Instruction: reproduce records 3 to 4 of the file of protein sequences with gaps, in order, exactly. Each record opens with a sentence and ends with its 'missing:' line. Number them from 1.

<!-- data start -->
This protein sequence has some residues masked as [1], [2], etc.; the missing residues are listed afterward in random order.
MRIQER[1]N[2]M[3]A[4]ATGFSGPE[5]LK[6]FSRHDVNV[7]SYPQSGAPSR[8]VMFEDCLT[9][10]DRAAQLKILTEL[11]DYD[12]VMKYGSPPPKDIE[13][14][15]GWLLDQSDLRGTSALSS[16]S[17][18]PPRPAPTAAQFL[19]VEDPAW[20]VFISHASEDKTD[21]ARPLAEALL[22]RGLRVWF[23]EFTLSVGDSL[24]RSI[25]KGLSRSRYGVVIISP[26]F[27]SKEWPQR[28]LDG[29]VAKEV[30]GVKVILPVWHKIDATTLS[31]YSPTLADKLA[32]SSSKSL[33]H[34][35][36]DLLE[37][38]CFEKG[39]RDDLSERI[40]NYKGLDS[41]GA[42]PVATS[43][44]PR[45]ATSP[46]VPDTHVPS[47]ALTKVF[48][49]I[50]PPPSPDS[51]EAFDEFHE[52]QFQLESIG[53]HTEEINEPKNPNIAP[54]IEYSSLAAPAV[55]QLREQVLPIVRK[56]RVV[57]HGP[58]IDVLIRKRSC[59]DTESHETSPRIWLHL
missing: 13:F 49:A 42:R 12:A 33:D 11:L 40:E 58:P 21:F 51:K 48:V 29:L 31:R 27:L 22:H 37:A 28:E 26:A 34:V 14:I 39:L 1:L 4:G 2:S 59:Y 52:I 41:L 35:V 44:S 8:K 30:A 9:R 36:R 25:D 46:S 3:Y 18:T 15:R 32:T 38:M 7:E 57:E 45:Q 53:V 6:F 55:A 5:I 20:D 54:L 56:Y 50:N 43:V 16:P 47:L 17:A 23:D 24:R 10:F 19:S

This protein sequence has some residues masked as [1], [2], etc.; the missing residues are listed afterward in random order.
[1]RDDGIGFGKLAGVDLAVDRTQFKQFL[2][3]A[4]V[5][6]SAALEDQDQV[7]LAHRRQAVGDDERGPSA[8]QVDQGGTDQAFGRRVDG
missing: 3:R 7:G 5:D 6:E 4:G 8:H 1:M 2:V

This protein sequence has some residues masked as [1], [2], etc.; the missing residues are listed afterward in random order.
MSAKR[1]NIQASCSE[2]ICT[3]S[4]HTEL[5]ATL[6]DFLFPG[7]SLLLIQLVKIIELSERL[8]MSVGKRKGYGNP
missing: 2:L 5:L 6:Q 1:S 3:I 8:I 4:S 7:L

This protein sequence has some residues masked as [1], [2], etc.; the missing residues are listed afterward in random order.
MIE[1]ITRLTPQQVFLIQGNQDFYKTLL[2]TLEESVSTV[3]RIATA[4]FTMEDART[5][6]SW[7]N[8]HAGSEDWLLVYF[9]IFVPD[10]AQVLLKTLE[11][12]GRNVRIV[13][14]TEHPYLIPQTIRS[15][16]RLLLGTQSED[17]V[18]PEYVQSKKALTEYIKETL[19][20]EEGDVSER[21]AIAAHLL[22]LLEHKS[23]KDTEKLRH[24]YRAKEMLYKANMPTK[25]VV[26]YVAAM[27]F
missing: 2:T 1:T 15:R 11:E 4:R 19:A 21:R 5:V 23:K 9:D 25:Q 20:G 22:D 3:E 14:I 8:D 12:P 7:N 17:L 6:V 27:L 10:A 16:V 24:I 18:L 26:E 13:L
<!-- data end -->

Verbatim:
This protein sequence has some residues masked as [1], [2], etc.; the missing residues are listed afterward in random order.
MSAKR[1]NIQASCSE[2]ICT[3]S[4]HTEL[5]ATL[6]DFLFPG[7]SLLLIQLVKIIELSERL[8]MSVGKRKGYGNP
missing: 2:L 5:L 6:Q 1:S 3:I 8:I 4:S 7:L

This protein sequence has some residues masked as [1], [2], etc.; the missing residues are listed afterward in random order.
MIE[1]ITRLTPQQVFLIQGNQDFYKTLL[2]TLEESVSTV[3]RIATA[4]FTMEDART[5][6]SW[7]N[8]HAGSEDWLLVYF[9]IFVPD[10]AQVLLKTLE[11][12]GRNVRIV[13][14]TEHPYLIPQTIRS[15][16]RLLLGTQSED[17]V[18]PEYVQSKKALTEYIKETL[19][20]EEGDVSER[21]AIAAHLL[22]LLEHKS[23]KDTEKLRH[24]YRAKEMLYKANMPTK[25]VV[26]YVAAM[27]F
missing: 2:T 1:T 15:R 11:E 4:R 19:A 21:R 5:V 23:K 9:D 25:Q 20:G 22:D 3:E 14:I 8:D 12:P 7:N 17:L 6:V 27:L 10:A 16:V 24:I 18:L 26:E 13:L